Firms call for storage support after NBP price spike
London, 13 December (Argus) — UK firms have revived calls for the government to support investment in storage sites, after NBP prompt prices spiked yesterday, in part because of the limitations at Rough.
UK utility SSE, which has said its Aldbrough and Hornsea sites risk being closed because of tight storage economics, urged the government to "recognise the critical role of UK storage in relation to security of supply and particularly stability of gas price".
NBP within-day gas jumped from 64p/th to 99p/th in the morning before falling to 73p/th at the close, as unplanned Norwegian constraints, low UK production because of the Forties Pipeline System shutdown and high demand amid cold weather left the system undersupplied.
UK supply flexibility has been reduced because of the planned closure of Centrica's Rough facility. The site had been able to withdraw as much as 46mn m³/d, to help meet high demand along with other flexible sources such as mid-range storage, the Interconnector and BBL pipelines, and LNG.
But the decision earlier this year to close Rough has contributed to greater NBP price volatility, although before yesterday that had been most pronounced in the summer.
Some cushion gas is allowed to be pulled from Rough this winter, but withdrawals were only 8mn m³ yesterday and all working stocks — including recently reclassified cushion gas — are expected to be produced by early February.
More of the cushion gas could be produced in the coming winters, but withdrawal capacity will decline as reservoir pressure falls.
The UK's department for business, energy and industrial strategy Beis has said that existing supply options were "highly diverse and flexible" and that security of supply was not threatened.
While the UK did have diverse sources of supply, it could require consumers to pay a high price to secure them without adequate storage facilities, SSE said.
"Challenging" economics are "putting a question mark over the remaining sites following the closure of Rough", SSE said.
The UK has eight mid-range storages sites that can hold up to 1.44bn m³ and deliver up to 121mn m³/d, according to the National Grid.
Six others, amounting to 8.7bn m³, remain proposed. But none have begun construction as tighter summer-winter spreads in recent years has reduced the value of seasonal storage.
Stag Energy, the operator of the proposed 1.5bn m³ Gateway facility, called on the government to establish a "regulatory framework" to ensure a minimum amount of gas storage, similar to other European countries.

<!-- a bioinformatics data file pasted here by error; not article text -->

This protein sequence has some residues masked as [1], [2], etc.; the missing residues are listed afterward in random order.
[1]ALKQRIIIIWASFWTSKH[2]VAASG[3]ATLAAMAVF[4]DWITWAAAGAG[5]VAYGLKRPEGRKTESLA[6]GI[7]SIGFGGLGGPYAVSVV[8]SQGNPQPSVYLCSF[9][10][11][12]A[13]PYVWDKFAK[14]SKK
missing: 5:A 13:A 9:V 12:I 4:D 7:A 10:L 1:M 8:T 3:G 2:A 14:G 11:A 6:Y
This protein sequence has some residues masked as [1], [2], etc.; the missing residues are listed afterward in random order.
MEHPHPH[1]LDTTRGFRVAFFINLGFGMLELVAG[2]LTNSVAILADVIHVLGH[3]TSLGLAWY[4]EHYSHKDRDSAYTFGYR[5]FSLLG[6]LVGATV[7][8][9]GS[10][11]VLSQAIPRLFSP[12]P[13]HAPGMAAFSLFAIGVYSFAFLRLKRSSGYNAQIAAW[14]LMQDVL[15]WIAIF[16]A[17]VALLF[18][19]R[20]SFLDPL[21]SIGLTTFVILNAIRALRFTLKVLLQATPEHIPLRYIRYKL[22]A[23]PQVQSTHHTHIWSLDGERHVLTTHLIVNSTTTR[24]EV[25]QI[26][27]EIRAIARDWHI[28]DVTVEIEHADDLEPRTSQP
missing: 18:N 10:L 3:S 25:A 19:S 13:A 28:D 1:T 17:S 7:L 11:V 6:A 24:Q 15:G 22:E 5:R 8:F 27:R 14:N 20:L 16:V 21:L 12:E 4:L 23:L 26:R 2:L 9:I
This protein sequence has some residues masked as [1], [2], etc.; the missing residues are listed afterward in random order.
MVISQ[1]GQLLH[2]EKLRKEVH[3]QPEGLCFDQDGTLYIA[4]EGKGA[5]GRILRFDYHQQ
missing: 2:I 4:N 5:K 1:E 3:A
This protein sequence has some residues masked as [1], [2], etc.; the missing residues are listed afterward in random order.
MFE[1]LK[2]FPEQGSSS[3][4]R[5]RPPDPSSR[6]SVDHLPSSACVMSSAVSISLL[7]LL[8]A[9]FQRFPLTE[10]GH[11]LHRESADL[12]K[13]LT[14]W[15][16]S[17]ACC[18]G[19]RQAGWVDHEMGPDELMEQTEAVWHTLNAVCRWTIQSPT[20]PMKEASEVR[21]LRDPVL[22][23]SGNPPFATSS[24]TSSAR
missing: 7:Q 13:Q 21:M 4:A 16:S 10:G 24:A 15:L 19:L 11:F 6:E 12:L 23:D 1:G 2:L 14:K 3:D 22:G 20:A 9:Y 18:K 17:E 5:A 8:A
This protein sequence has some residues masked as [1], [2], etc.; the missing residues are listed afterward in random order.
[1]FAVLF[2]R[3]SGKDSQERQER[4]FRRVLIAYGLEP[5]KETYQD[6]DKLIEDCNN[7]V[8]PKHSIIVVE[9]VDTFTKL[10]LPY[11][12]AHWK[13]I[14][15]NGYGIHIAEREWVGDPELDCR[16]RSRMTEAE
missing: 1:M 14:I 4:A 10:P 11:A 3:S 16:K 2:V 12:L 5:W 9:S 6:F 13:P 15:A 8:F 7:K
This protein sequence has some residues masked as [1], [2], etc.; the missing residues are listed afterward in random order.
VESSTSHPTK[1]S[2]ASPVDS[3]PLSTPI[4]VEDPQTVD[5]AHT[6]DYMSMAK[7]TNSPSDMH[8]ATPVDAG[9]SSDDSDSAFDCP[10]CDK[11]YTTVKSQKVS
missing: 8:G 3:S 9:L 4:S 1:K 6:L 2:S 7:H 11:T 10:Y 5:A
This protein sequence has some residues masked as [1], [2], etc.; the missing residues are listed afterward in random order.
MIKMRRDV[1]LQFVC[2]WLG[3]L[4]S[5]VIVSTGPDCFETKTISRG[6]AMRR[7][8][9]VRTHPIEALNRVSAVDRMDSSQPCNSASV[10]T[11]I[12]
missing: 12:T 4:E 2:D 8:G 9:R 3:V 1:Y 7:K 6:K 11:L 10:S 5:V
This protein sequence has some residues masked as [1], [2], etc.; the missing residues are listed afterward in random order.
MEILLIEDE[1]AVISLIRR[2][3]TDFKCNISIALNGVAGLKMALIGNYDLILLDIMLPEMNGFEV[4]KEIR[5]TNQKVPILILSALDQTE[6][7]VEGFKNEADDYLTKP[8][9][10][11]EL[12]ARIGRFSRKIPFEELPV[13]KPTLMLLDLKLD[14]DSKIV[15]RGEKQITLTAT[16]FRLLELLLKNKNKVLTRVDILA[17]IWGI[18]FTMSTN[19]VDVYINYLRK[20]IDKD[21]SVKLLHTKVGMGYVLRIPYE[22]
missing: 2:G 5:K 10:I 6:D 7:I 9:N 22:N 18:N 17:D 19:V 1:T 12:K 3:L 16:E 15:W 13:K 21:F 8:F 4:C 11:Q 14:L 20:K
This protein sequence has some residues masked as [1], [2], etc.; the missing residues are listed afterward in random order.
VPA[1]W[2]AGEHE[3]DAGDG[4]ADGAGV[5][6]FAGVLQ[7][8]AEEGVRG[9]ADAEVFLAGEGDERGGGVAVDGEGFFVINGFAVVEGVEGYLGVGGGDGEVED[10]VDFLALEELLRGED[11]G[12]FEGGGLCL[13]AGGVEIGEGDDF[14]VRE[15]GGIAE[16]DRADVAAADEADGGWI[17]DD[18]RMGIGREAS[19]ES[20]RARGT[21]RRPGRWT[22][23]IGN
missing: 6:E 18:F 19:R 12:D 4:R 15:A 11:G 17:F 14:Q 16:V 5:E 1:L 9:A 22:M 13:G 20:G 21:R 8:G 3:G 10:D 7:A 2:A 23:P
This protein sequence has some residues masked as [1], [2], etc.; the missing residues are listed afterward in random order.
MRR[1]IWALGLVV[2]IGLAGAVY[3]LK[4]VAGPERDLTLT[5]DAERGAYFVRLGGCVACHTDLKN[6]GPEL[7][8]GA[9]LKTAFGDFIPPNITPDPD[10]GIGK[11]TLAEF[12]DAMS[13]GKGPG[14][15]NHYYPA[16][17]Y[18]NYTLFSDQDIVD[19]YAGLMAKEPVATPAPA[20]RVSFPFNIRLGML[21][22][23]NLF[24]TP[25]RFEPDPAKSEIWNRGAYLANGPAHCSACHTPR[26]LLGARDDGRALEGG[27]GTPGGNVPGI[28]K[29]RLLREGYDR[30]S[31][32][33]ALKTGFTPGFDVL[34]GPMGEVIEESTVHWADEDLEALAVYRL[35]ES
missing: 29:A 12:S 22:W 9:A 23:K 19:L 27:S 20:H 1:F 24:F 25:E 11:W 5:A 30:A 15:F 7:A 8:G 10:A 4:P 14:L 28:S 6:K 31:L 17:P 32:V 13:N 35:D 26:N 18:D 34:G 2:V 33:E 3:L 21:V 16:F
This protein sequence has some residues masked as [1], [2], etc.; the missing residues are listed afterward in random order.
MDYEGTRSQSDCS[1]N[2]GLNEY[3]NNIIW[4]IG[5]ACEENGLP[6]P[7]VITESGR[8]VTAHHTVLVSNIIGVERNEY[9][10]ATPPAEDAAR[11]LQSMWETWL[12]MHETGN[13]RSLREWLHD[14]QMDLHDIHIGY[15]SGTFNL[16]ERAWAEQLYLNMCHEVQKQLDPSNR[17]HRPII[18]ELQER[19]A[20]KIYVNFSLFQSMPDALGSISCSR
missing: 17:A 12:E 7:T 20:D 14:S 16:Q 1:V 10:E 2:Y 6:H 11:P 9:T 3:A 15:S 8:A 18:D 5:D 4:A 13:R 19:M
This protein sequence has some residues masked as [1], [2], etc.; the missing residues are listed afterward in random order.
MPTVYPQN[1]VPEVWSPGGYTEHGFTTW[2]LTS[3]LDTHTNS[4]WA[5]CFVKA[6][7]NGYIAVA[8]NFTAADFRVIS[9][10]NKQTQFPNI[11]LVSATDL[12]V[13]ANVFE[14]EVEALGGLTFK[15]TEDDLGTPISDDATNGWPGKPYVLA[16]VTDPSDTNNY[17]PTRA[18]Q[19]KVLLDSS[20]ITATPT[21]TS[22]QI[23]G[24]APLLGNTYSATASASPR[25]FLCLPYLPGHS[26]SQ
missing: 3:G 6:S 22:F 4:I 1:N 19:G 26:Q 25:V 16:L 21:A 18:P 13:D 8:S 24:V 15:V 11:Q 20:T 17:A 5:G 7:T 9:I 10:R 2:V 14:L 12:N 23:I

The UK has lost 75pc of its storage capacity in terms of volume and sites can only hold the equivalent of 5-6 days of winter demand, director George Grant told Argus.
But the UK was still able to meet demand comfortably yesterday, even after substantial halts to domestic and Norwegian production. And there was more supply flexibility that was not used, with regasification from the Dragon and Isle of Grain terminals ramping up compared with previous days but still totalling less than 50pc of capacity over the gas day.
"I cannot say what the right number of days necessarily should be, but this is a very low level for a country as reliant on gas as the UK is," Grant said.
Gateway is "shovel-ready", he said.
But Italy's Eni, the firm behind the planned 4.6bn m³ Deborah facility, said after the closure of Rough was announced that it "does not see changes in the project status" of the site. It is yet to begin construction after receiving approval in 2010.
The rise in NBP prompt prices yesterday was sufficient to drive a rise in LNG sendout and mid-range storage withdrawals, allowing the system to balance. Prompt prices rose enough to encourage brisk imports from the continent, coal-fired power generation to step up, and the booking of spot LNG to replace higher sendout.
And the increase in volatility could be good for faster-cycling facilities. Mid-range capacity holders were able to raise withdrawals as NBP prompt markets spiked, allowing them to sell more gas at short notice in response to firmer prices.
NBP prompt prices have also become more vulnerable to collapsing during the summer because of reduced injection demand following the closure of Rough.
Mid-range capacity holders were able to increase injections in June, when NBP everyday prices opened a wide discount to near-curve contracts during the annual Interconnector maintenance.
But summer-winter spreads have only widened marginally because of the closure of Rough, as there is still ample storage capacity on the continent, offering little incentive to build more seasonal storage sites to replace it.
Mid-range withdrawals jump GWh/d
NBP price volatility increases %